There is discretion to extend the 45 days. The Home Office can also take longer to make a final decision on the case if it needs to get more information or faces “administrative delays”. If there are delays at the Home Office then it is a good idea to check that the Home Office have formally extended the recovery period at the same time, and give evidence of the impact of the delay on the client (for example a support worker can write a letter about the impact on the client’s health if this has been a problem).

Stage two: Conclusive grounds

  • During the recovery and reflection period the competent authority gathers further information relating to the referral from the first responder and other agencies. This additional information is used to make a conclusive decision on whether the referred person is a victim of modern slavery.
  • At the end of the recovery and reflection period, the competent authority must make a conclusive grounds decision as to whether the individual is a victim of modern slavery.
  • The test at this stage is on the balance of probabilities there is sufficient information to conclude that the individual has more likely than not a victim of modern slavery.

A negative reasonable grounds or negative conclusive grounds decision can be challenged by way of reconsideration or judicial review (which is a type of court case).

Reconsideration can be requested by a first responder or support provider.

There are strict time limits for judicial review. A victim must act quickly and put in a claim to court no later than 3 months from the date of the decision they want to challenge.

www.gov.uk/government/uploads/system/uploads/attachment_data/file/521763/Victims_of_modern_slavery_-_Competent_Authority_guidance_v3_0.pdf – see p.91 on Reconsideration

Residence permits

Article 14 of the Convention states:

  • Each Party shall issue a renewable residence permit to victims, in one or other of the two following situations or in both:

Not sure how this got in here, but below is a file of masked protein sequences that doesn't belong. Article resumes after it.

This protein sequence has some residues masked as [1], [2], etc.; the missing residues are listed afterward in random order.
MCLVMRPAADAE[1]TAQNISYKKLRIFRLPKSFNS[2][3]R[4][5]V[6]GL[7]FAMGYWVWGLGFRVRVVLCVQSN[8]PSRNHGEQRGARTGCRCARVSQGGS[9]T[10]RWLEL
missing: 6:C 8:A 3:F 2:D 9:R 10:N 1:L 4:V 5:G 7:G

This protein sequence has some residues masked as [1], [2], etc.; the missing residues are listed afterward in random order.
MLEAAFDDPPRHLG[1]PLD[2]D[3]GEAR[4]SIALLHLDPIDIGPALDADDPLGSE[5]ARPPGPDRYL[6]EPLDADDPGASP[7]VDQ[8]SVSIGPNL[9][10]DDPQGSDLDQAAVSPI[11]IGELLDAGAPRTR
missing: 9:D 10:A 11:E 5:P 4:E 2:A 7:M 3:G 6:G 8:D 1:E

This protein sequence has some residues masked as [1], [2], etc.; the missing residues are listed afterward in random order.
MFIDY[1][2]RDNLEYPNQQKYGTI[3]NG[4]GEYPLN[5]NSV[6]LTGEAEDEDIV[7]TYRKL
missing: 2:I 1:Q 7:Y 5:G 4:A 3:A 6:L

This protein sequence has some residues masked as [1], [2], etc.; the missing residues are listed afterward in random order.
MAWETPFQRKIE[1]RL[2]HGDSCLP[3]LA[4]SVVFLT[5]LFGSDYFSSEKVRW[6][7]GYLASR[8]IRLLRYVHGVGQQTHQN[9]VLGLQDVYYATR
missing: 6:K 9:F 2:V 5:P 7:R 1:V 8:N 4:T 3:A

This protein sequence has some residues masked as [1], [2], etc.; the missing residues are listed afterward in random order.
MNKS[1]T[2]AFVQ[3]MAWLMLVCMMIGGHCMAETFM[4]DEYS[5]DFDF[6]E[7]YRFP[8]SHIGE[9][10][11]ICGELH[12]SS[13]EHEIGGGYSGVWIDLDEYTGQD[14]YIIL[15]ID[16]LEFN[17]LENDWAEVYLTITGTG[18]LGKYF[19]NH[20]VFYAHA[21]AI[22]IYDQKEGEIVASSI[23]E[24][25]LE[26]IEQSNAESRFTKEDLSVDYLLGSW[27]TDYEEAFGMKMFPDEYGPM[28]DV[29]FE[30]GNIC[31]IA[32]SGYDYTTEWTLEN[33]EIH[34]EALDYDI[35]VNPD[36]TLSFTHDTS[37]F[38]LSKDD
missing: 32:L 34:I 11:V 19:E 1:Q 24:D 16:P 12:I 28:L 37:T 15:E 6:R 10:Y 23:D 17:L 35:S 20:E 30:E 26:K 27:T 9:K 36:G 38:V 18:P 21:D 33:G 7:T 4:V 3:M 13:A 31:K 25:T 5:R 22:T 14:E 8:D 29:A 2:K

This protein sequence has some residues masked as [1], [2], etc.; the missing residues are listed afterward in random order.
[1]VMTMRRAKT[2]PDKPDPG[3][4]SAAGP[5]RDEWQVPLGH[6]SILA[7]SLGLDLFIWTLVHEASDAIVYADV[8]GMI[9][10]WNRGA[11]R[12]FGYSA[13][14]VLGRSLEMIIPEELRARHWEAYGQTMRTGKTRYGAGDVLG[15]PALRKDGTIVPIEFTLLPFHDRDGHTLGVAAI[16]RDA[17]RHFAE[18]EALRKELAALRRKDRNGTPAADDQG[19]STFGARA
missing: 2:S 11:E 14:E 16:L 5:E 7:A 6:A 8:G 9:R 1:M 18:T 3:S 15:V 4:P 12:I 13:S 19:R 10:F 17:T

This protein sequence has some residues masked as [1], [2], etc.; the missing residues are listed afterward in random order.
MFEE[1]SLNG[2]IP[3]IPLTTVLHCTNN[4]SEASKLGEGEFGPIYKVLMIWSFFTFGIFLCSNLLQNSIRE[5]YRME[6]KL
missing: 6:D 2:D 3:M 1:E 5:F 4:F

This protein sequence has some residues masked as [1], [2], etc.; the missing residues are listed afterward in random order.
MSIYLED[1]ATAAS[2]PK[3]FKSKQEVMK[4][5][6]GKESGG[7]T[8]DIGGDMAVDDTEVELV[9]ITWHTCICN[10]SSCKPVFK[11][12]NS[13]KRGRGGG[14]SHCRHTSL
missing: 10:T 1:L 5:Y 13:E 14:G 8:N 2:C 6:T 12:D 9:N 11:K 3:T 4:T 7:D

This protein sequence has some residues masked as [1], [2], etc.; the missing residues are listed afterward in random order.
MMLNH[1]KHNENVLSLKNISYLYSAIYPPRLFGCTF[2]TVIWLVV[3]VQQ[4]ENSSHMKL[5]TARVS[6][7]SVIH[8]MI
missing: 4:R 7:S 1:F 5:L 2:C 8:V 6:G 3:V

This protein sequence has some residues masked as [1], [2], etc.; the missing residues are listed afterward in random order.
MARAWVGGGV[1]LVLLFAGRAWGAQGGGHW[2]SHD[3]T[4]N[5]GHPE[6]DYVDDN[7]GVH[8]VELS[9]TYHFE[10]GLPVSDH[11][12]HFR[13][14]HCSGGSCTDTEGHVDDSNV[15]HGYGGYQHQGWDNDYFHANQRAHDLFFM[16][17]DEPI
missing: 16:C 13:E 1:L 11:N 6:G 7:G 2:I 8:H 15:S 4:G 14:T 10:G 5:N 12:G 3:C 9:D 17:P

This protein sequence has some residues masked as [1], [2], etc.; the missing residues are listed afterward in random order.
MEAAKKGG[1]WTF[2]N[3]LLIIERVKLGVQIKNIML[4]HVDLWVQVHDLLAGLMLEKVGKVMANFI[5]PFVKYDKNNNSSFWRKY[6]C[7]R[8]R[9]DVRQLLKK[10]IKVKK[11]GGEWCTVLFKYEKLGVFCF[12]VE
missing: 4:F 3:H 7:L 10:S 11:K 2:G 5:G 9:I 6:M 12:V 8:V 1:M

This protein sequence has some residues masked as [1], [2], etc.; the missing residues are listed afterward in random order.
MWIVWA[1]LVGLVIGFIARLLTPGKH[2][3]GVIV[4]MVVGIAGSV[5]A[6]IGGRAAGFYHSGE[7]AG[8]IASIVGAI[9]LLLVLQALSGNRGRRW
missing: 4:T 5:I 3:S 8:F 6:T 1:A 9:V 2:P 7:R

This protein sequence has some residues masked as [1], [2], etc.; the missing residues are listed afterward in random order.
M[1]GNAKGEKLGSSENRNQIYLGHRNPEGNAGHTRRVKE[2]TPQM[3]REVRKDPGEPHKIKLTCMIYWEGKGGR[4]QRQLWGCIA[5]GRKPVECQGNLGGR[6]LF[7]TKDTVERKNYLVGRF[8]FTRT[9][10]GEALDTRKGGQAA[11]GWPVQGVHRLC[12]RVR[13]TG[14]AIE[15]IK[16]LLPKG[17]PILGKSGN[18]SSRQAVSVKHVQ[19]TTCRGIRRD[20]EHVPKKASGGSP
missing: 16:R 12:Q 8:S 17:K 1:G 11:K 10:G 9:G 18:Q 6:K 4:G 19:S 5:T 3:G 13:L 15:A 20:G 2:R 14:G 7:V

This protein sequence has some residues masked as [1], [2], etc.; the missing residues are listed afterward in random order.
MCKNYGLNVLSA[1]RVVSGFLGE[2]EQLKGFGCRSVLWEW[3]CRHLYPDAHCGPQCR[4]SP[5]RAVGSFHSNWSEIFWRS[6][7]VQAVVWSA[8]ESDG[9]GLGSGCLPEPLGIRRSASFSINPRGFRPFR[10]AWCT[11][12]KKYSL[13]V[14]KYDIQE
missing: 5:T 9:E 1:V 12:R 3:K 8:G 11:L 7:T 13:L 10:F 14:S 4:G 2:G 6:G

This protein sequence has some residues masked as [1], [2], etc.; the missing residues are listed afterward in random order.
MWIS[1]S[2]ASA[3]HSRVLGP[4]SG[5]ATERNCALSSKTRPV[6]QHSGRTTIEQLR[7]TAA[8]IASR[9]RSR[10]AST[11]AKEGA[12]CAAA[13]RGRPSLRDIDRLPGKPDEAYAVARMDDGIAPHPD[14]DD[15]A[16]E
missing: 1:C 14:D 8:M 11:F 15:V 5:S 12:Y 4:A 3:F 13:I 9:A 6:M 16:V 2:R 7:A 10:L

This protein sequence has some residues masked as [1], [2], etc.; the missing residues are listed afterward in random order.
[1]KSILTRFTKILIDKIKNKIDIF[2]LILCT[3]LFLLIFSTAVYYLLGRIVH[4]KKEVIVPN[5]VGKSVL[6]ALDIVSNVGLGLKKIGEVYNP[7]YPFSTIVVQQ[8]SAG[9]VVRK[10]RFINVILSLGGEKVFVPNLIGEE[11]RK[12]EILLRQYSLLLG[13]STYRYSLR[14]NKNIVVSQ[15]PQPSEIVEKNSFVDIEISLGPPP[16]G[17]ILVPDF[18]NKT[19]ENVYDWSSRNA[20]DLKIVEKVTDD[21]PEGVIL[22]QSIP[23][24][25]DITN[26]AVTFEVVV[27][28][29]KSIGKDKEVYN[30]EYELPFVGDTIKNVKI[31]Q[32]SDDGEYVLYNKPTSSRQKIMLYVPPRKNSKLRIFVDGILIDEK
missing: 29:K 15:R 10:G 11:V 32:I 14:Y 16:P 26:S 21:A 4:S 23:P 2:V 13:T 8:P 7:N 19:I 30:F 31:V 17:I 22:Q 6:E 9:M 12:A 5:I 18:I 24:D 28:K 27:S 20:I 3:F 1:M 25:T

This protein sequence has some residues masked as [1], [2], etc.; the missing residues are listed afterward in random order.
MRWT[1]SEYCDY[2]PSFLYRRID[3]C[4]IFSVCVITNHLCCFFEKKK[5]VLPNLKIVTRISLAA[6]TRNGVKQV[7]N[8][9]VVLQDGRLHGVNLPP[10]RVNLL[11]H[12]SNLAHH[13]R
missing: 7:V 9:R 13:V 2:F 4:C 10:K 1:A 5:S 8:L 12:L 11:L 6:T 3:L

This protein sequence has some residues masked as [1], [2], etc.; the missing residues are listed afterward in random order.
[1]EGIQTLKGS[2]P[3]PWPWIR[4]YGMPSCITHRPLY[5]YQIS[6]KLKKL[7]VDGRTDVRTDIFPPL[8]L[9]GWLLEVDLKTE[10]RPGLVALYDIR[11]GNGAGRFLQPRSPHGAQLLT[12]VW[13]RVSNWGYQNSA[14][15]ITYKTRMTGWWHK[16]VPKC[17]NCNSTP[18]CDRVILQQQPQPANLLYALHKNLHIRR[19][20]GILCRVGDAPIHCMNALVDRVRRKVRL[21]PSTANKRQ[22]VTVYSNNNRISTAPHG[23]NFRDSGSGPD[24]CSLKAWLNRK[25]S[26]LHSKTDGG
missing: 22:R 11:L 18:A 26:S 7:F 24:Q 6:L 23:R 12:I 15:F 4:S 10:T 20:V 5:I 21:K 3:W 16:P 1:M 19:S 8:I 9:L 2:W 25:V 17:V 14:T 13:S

– the component authority considers that their stay is necessary owing to their personal situation;
    – the competent authority considers that their stay is necessary for the purpose of their co-operation with the competent authorities in investigation or criminal proceedings.
  • The residence permit for child victims, when legally necessary, shall be issued in accordance with the best interests of the child and, where appropriate, renewed under the same conditions.

The residence permit can last for any period up to 30 months.

A refusal of a residence permit can be challenged by way of a judicial review.

Children and the NRM

Firstly, important to note that in relation to the definition of modern slavery, any child who is moved into a situation of exploitation or is used for the purposes of exploitation is considered to be a child victim whether or not they have been forced or deceived. This is because it is not considered possible for a child to give consent.

No consent is required from the child for a referral to the NRM. This position was explained by the Home Office to the child trafficking charity ECPAT UK by email in 2009 as follows:

‘consent from the child for the referral may be obtained but not necessarily. In the same way as any child protection referral the referral will be made with or without the consent from the child’

There is no requirement for the child to be interviewed for identification purposes under the convention.

Contact details

Single Competent Authority:
Tel: 020 7035 5689 (10am-4pm, Monday-Friday)
Email: nrm@modernslavery.gov.uk

The Salvation Army (a large First Responder):
Tel: 0800 808 3733 (24/7 Referral Line)
Email: mst@salvationarmy.org.uk

Unseen Modern Slavery Helpline –providing information and support to the public (including victims) on a 24/7 basis:
Tel: 08000 121 700